You can logon to any computer that has a local profile set up with a user name and password.  Then, you access WHS through the shares using a user name and password to gain access to it as well.  (I believe you are referring to Roaming Profiles, which is not possible in WHS since you need a domain for that and it can't be part of a domain.)

     

     mdb288 wrote:
    so some stuff is client server, and files can be shared but in a sense each computer is still an island...

     

    my problem is: the two family computers and the 2 kids computers can share files; but have different accounts with different capabilities,...the different account on the different computers get out of sych with different local files and apps...but i need a fuller version of windows 2003 server to really unify everything...

     

    I'm not sure what you mean by out-of-sync.  Can you please clarify/give an example?

    Saturday, January 12, 2008 2:22 AM
    Moderator
  • The answer to your question is no. Windows Home Server is intended for a workgroup-based home network; when you create user accounts on the home server via the Console, the username and passwords should match the usernames and passwords on each home computer; this allows any of these user to connect to the home server shares without being prompted for credentials. A user folder is created in addition to the default shares on the home server for each user created that is only accessible by that user unless permissions are granted to other users.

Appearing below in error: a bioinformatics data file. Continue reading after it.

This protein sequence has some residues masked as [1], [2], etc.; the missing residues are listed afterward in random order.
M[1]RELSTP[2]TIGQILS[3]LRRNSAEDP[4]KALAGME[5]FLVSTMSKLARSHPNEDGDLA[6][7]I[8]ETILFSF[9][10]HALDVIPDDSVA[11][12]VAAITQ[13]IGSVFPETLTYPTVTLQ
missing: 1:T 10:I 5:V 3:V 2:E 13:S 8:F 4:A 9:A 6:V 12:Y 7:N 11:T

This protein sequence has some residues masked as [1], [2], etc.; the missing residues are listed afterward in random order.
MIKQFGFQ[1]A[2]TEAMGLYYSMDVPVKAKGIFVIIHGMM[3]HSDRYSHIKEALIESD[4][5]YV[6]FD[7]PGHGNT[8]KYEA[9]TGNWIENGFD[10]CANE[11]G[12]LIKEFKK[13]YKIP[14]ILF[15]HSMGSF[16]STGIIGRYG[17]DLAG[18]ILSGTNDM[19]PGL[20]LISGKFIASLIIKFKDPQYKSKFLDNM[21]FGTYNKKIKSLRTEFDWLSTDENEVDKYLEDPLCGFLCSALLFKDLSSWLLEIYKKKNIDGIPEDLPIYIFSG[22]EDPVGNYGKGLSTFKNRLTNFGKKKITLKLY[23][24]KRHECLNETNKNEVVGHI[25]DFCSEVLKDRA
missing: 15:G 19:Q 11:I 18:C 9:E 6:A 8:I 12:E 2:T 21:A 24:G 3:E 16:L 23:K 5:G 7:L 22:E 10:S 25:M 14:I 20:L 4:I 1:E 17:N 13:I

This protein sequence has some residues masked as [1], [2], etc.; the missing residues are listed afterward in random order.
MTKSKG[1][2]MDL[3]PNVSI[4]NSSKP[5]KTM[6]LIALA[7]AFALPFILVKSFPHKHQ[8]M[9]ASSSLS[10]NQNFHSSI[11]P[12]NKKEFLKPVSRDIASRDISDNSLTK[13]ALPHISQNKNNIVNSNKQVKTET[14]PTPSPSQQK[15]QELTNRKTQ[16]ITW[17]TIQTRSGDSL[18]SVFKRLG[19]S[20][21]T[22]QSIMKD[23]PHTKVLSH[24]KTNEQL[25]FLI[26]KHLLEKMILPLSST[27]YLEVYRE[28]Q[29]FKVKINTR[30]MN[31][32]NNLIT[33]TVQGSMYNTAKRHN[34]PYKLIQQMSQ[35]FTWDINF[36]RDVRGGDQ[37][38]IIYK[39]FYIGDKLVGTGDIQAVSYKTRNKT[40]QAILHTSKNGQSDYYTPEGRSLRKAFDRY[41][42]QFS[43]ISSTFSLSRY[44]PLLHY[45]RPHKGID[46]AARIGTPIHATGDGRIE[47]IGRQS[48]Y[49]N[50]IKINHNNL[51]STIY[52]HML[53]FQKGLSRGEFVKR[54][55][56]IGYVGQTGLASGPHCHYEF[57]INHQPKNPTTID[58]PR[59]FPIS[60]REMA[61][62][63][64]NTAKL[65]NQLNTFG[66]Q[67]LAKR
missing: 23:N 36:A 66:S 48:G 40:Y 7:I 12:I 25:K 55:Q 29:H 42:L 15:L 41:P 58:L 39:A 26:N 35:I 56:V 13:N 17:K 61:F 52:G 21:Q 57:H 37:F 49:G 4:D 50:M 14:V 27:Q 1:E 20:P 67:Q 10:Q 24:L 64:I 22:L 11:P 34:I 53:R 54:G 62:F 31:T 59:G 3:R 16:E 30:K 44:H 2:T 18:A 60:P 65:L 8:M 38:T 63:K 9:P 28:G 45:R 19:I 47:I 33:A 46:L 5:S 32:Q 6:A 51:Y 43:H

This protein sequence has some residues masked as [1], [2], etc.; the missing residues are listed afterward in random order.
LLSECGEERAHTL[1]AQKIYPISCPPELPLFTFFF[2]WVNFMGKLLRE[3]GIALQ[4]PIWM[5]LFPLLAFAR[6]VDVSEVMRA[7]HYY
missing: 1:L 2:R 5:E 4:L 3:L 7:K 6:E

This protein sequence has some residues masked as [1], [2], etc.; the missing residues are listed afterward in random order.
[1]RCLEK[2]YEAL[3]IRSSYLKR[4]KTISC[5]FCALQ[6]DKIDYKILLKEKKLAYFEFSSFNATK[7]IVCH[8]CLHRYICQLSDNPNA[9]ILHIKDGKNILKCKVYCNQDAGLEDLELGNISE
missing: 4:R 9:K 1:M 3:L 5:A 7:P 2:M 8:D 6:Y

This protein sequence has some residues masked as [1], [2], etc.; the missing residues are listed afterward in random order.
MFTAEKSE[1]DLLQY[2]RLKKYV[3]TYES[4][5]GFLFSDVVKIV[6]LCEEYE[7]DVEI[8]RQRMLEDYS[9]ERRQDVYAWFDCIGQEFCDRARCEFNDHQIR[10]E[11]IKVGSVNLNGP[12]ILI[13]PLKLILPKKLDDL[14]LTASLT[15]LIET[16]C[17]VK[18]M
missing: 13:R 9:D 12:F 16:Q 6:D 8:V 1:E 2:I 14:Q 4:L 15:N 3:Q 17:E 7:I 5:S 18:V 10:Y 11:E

Windows Home Server is a server in that it provides a central place to store all of your stuff with redundancy, stream your music and video from, remotely access your shared files and computers from the internet and backup all of your home computers with ease.

    Saturday, January 12, 2008 2:24 AM
  • thanks everyone for the answers...

     

    to reply to kariya21

     

    i have 4 computers and 4 people: so i need 16 accounts (4/computer) dad; mom; kid1; kid2...and i can use shared directories to kind of unify things...e.g. quicken on all 4 computers point to a shared directory so i can use quicken on all 4 computers...but it just gets to complicated...stuff gets installed on one computer but not another...it is too hard to keep track of everything...there are shared directories but no underlying unification...

     

    i guess the full windows server 2003 would do it; but it would be very expense; take many hours to learn to set up even the simple 4 person system i envision; and cost$$$...

     

    i had hoped windows home server did this...and it will do some...sound like multimedia is served centrally...

     

    the info on this product is kind of sketchy...i got my hope up when i read "based on windows 2003 server"...

     

    oh well...guess i beat this topic into a dead horse...thanks all...

     

    Saturday, January 12, 2008 2:54 AM
  • What you are looking for is definitely a domain environment, which is yes beyond the intended scope of stay-at-home server.

     

    In contrast to the network administrator that configures and maintains domain controllers, active directory and RAS services, Windows Home Server is designed for the network administrators who are generally referred to by their user base as 'Mom' or 'Dad'.   

    Saturday, January 12, 2008 3:09 AM